20 December, 2007

Convict Commercials

Sitting at a stop light in North Baltimore this weekend, I took note of a group of work-release dudes from the correctional facility sweeping the streets, picking up trash, and generally doing what they could to pay down their debt to society. They labored in grey jumpsuits, D.O.C. emblazoned on the back. Say what you want, but the Department of Corrections knows how to get the most of their ad dollars, and they don’t even know it. For the price of a pair of overalls and screen-printing, they’re sending some powerful messages to folks on the outside, everywhere.

For instance, a D.O.C. jumpsuit tells me right away that the guy with the teardrop tattoo on his cheek is not selling designer purses.

More interestingly though, they’re also providing a PSA of sorts for anyone who’s ever looked at a 7-11 and thought to themselves, “You know, I bet it’d be pretty cool to rob the crap out of that place.” In effect, our freedom-challenged friends are doing us all a great favor, serving (time) as coverall-clad out-of-home cautionary tales. Now that’s as powerful as any billboard warning me to stay off crack or do my best not to batter my wife. They’ve got my attention; it’s not every day you see an advertisement that’s capable of shanking you with a toothbrush shiv.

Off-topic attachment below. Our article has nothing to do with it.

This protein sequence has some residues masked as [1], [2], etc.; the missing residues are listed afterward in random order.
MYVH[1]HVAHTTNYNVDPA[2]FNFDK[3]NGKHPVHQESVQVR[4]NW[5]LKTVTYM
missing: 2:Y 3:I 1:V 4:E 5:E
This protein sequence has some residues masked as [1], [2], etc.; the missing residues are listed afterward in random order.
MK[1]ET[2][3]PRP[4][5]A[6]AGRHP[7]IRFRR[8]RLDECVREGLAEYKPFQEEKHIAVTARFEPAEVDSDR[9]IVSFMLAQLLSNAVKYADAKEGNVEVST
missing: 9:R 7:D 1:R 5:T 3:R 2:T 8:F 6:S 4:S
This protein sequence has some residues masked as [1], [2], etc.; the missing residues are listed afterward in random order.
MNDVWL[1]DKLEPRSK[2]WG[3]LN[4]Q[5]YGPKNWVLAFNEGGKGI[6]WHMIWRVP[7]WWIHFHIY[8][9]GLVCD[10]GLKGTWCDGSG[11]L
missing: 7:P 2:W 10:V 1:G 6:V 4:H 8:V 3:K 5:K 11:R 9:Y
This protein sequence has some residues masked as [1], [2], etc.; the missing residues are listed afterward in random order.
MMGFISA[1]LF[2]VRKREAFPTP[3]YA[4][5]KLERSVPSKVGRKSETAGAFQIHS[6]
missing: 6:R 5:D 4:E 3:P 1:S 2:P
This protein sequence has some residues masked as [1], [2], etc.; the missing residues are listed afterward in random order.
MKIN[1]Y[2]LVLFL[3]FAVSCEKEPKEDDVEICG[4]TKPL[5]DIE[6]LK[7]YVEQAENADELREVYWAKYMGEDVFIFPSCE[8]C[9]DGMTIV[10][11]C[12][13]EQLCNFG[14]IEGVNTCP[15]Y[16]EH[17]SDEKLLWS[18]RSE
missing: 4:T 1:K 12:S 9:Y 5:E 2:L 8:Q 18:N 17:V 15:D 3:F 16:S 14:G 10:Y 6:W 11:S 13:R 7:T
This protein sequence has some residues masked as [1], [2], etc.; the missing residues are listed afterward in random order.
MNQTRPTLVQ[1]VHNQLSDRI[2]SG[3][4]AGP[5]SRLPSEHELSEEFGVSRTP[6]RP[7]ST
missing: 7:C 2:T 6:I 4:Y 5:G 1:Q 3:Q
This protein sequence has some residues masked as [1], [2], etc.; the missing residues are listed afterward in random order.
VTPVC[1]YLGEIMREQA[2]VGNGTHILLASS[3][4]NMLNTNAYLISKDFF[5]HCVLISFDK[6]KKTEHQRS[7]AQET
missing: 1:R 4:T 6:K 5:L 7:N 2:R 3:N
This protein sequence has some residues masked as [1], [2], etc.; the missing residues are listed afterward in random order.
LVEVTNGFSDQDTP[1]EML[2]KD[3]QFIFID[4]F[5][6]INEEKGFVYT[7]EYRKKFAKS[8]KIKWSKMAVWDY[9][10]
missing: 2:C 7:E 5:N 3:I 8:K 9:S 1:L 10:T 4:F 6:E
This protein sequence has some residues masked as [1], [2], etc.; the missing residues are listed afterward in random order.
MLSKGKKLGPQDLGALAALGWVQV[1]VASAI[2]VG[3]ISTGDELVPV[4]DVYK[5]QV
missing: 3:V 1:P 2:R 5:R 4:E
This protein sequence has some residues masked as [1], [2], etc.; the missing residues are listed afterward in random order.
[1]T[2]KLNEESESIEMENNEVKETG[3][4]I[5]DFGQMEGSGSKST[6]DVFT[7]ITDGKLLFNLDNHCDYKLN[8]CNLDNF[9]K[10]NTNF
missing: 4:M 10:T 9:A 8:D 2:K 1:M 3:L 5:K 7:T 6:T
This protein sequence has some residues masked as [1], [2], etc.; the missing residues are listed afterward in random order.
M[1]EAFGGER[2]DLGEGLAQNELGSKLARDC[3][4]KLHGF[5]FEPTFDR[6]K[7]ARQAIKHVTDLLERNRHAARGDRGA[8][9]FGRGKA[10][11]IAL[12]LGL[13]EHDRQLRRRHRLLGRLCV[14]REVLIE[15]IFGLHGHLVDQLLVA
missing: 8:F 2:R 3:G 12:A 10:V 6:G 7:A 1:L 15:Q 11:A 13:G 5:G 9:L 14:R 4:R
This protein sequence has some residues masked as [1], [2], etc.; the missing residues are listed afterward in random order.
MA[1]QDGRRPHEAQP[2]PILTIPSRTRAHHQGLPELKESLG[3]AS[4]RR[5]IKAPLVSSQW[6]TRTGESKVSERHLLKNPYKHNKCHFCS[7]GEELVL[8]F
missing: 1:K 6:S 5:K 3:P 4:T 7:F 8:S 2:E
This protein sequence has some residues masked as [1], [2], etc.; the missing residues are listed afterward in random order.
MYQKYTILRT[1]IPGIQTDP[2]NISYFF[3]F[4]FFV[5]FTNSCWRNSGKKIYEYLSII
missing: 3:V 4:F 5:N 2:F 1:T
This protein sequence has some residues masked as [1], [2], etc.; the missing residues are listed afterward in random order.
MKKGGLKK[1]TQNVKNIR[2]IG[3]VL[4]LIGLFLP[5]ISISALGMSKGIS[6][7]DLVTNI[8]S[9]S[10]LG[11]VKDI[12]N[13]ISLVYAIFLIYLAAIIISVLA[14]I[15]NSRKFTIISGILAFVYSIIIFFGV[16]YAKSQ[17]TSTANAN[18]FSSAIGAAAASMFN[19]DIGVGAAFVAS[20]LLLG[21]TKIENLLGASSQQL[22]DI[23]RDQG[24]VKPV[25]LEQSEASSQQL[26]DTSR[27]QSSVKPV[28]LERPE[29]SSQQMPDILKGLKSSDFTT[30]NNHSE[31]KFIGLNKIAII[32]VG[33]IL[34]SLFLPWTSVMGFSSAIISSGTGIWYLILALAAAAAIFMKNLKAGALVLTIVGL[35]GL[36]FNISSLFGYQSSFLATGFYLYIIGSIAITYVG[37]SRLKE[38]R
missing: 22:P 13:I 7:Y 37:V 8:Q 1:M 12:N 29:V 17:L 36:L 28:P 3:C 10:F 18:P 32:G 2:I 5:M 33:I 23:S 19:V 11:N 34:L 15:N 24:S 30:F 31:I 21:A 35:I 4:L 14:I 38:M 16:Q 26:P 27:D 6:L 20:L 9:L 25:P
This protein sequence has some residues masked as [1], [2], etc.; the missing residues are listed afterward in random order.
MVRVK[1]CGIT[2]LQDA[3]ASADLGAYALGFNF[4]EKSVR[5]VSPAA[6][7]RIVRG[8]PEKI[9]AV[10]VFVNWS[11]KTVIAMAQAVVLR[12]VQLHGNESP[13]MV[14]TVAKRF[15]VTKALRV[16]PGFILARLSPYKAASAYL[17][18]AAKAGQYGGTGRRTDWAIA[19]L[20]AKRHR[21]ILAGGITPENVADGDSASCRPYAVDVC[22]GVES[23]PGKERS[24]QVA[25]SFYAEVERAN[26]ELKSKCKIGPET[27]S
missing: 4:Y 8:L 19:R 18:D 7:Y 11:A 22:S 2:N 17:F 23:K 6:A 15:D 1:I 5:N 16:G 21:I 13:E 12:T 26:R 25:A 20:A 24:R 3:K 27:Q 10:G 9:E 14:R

I propose a marketing experiment. Want the kids to eat healthier, stay in school, not set pets on fire, etc.? Nothing a little stenciling in the prison laundry can’t take care of:

Why not? A local agency actually used the prison itself as a billboard, placing a prominent banner on an outside wall, visible to drivers passing by on the expressway. In the spirit of one-upsmanship, let’s step it up. Sure, you’ll hear complaints about prisoner rights, cruel and unusual punishment and blah, blah, blah hippie-rainbow-wahhhfests. But it’s nothing a few cartons of cigarettes and hush-bribes for the ACLU can’t take care of.

And, naturally, this new marketing channel will become wildly popular. Don’t be surprised if a few select product marketers jump in to drink from the well of my genius. Security systems, police equipment, electronic surveillance—the opportunity’s there. I can see it now: cruising down the highway in my chauffeured stretch Hummer, I notice a guy in an orange jumpsuit mowing grass on the shoulder. Covered with grass clippings and the shame of whatever crime he's committed, he turns to reveal the text on his back: “How was I supposed to know they had LoJack?”

It could happen.

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